This is appalling and hypocritical on multiple levels; I’ll highlight only one. Note that the Christian Union is being excluded not because of anything specific to that organization, but because of supposed problems with Christianity. The very presence of representatives of the Christian faith at the freshers’ fair is deemed hazardous because it might ‘alienate’ new students and make them feel ‘unwelcome’.

Does it not occur to the JCR committee that some of these incoming students will be Christians, and that the exclusion of the Christian Union for the reasons they give might alienate those Christian students and make them “feel initially unwelcome”?

Just as intolerance is promoted in the name of tolerance, so exclusion is practiced in the name of inclusion. Welcome to the topsy-turvy world of ‘secular spaces’!

Warfield Lectures: Anthropology & Transgenderism

Last October I had the great privilege of delivering the Fifth Annual B. B. Warfield Lectures at the invitation of Erskine Seminary and First Presbyterian Church, Columbia, SC. Edited versions of those two lectures have now been published in RTS’s online journal, Reformed Faith & Practice:

  1. What Are We? Three Views on Human Nature
  2. Transgenderism: A Christian Perspective

The first lecture is to some degree setup for the second, but each one is self-standing.

When Harry Wants To Be Called ‘Sally’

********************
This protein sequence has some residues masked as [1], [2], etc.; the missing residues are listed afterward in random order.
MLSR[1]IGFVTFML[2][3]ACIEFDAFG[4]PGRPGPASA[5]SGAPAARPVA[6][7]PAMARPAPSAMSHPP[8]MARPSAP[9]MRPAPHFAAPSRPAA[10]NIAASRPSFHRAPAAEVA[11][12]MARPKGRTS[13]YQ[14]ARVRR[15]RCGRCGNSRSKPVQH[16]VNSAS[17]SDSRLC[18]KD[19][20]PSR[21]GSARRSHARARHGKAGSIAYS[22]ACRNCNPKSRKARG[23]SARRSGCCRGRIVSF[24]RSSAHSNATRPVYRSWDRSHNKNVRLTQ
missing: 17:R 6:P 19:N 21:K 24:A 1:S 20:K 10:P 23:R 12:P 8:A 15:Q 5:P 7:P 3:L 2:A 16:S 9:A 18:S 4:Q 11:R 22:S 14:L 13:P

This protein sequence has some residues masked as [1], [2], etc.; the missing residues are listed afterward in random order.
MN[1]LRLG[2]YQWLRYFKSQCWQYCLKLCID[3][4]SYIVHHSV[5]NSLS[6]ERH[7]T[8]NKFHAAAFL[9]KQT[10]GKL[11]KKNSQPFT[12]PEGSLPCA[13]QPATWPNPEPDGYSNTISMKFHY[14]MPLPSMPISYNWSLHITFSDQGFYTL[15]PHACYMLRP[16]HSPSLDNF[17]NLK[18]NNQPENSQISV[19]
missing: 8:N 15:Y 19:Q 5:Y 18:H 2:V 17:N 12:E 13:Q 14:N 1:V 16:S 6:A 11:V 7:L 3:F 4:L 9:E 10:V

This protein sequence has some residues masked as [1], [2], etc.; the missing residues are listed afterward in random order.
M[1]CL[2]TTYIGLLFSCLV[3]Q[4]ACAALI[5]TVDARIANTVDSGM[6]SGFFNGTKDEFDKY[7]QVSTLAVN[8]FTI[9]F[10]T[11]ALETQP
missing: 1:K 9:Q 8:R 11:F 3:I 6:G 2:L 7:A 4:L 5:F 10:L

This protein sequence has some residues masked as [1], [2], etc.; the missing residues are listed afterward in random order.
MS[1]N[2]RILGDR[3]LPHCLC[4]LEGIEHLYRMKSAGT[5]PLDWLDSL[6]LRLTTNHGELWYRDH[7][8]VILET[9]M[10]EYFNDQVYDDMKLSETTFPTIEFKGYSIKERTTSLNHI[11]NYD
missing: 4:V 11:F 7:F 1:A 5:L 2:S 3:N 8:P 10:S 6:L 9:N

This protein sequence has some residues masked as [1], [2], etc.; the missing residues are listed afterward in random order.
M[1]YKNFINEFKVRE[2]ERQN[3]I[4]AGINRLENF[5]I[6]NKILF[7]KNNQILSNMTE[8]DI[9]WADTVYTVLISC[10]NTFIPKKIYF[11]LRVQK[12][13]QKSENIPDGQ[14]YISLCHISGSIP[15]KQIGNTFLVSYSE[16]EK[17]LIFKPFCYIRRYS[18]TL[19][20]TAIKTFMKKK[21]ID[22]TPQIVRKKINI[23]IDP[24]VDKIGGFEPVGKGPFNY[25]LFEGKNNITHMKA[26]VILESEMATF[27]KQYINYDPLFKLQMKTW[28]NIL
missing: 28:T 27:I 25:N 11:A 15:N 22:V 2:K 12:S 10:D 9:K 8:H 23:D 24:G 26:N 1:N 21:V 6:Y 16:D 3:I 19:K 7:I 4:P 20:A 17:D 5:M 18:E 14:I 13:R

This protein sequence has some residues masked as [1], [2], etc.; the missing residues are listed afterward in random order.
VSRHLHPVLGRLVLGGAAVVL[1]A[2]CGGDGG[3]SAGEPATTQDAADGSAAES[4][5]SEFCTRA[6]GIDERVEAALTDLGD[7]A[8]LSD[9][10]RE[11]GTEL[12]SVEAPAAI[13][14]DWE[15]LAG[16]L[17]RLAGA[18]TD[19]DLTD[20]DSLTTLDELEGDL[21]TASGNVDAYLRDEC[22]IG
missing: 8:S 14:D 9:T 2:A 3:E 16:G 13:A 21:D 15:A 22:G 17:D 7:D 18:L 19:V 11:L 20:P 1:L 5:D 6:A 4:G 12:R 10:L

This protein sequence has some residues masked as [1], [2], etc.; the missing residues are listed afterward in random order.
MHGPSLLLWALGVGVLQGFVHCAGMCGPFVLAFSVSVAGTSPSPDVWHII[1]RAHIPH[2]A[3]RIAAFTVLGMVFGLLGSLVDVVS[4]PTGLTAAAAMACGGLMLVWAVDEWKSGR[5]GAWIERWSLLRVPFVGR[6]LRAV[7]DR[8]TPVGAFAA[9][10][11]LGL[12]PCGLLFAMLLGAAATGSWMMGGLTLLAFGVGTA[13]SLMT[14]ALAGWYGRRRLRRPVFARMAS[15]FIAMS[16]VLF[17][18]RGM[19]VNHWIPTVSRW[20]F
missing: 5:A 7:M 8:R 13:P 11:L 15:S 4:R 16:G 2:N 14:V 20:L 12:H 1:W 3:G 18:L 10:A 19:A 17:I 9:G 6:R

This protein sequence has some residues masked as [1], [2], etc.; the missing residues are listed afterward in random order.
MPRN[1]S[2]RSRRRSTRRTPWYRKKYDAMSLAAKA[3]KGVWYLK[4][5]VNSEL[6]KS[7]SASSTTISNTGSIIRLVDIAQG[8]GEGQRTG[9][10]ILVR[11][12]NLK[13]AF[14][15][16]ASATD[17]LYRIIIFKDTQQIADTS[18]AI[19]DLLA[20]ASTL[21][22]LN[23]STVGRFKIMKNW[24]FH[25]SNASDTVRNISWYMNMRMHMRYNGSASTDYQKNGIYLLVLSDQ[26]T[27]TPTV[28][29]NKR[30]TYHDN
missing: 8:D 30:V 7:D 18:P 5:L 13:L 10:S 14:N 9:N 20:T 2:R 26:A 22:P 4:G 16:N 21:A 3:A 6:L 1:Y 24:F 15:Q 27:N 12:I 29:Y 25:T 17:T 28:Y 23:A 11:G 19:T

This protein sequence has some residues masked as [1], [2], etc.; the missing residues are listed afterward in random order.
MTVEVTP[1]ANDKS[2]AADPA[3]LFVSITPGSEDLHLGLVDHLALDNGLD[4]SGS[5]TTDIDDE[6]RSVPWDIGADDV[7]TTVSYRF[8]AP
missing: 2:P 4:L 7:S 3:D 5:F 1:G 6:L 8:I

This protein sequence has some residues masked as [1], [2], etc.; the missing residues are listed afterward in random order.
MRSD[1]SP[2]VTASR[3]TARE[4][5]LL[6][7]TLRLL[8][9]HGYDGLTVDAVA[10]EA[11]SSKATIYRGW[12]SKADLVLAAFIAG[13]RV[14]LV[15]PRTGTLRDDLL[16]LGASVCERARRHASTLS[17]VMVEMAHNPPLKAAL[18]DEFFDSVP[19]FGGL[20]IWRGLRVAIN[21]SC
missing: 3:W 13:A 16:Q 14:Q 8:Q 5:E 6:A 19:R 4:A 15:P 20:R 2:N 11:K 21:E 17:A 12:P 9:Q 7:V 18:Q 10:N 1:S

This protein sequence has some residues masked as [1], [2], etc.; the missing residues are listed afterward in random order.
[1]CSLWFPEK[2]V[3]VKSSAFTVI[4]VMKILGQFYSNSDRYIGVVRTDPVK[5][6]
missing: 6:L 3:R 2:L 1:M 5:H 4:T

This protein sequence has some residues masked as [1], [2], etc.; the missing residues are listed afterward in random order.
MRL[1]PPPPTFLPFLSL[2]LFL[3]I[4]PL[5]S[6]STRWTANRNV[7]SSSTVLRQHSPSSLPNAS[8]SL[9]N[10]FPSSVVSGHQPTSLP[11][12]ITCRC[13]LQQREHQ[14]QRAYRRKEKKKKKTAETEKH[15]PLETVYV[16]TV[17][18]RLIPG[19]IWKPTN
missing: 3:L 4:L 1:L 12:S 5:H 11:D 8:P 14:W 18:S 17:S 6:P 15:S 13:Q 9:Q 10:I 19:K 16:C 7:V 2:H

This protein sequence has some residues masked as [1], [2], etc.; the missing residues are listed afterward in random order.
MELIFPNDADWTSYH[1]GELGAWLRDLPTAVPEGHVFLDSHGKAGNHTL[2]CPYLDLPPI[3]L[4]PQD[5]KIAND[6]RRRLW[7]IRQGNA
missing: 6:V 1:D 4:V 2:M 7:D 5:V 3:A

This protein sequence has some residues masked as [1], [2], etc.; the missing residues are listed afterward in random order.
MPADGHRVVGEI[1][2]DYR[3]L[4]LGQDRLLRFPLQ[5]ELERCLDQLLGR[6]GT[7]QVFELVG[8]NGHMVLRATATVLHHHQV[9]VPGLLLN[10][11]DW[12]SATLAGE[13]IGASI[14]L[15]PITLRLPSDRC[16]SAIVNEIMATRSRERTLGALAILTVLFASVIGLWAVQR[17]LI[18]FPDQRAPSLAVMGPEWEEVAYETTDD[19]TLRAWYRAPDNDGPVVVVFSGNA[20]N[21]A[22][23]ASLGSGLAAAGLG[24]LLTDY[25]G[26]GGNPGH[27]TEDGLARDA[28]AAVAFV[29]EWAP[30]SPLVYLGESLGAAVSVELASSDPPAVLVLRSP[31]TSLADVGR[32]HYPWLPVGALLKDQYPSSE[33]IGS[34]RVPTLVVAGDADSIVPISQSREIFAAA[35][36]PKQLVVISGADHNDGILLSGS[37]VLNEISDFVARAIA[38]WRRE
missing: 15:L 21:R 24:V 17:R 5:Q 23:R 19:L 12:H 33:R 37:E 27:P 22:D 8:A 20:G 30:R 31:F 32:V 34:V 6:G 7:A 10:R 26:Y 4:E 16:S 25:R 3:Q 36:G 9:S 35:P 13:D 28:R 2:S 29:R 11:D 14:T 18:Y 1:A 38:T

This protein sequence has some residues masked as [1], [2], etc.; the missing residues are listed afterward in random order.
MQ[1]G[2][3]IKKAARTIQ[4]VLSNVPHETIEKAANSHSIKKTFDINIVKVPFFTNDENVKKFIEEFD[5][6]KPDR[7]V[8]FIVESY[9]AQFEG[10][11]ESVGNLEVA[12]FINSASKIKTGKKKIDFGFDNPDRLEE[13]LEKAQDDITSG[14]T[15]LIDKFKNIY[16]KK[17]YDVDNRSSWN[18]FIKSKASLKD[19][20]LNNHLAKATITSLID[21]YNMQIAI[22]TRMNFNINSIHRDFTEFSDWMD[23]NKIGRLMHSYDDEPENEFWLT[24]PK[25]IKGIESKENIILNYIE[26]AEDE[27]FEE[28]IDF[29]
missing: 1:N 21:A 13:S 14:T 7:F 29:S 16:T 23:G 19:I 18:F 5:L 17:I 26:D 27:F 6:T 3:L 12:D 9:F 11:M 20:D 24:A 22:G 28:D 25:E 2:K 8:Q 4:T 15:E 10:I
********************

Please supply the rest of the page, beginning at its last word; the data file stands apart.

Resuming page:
Transgender IconThe Nashville Statement was published this week, and the (over)reaction to it has been entirely predictable. It’s a fine summary of the biblical Christian position on human sexuality, and (while I might quibble with the wording here and there) I agree with all of its affirmations and denials. What the statement doesn’t do (by design) is answer all of the tricky questions that arise for Christians now living in a culture that by and large repudiates the claims of the Nashville Statement. Truth notwithstanding, the tide is flooding the plain and we’ll soon be up to our necks.

It’s not unfair to say that the Nashville Statement answers easy questions. What does the Bible actually say about natural sexual distinctions and proper sexual relationships? The harder questions concern matters of Christian practice as we engage with the shifting culture around us and grapple with the impact it has on the lives of real people.

I’ve given several presentations on the topic of transgenderism over the last two years, one of which will be published as an article in the forthcoming issue of RTS’s journal, Reformed Faith & Practice. On every occasion, one particular question has been asked during the Q&A session:

How should we deal with people who claim to be transgender and ask us to use different names and pronouns to refer to them, which they claim correctly reflect their true ‘gender identity’?

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Thinking Biblically About Transgenderism

A short lunchtime presentation to the RTS Charlotte students, followed by Q&A.

Are All Sins Equally Bad?

If Jack cheats at Scrabble, is that as bad as if he cheats on his wife?

If Elmer pilfers $10 from the offering plate, is that as bad as if he embezzles $10,000 from the church?

If Annie shoots her neighbor’s dog, is that as bad as if she shoots her neighbor?

To most people, the answers to the questions are quite obvious. In each case, the answer is no: both of the actions mentioned are sinful, but the second is worse than the first. All too often, however, I encounter Christians (including some of my students) who seem confused about this issue, or who at least hesitate to give the seemingly obvious answer. I’ve heard Christians say things like, “All sins are equally sinful in God’s eyes,” and therefore they conclude that we shouldn’t discriminate between ‘lesser’ and ‘greater’ sins or make comparative judgments regarding different sins.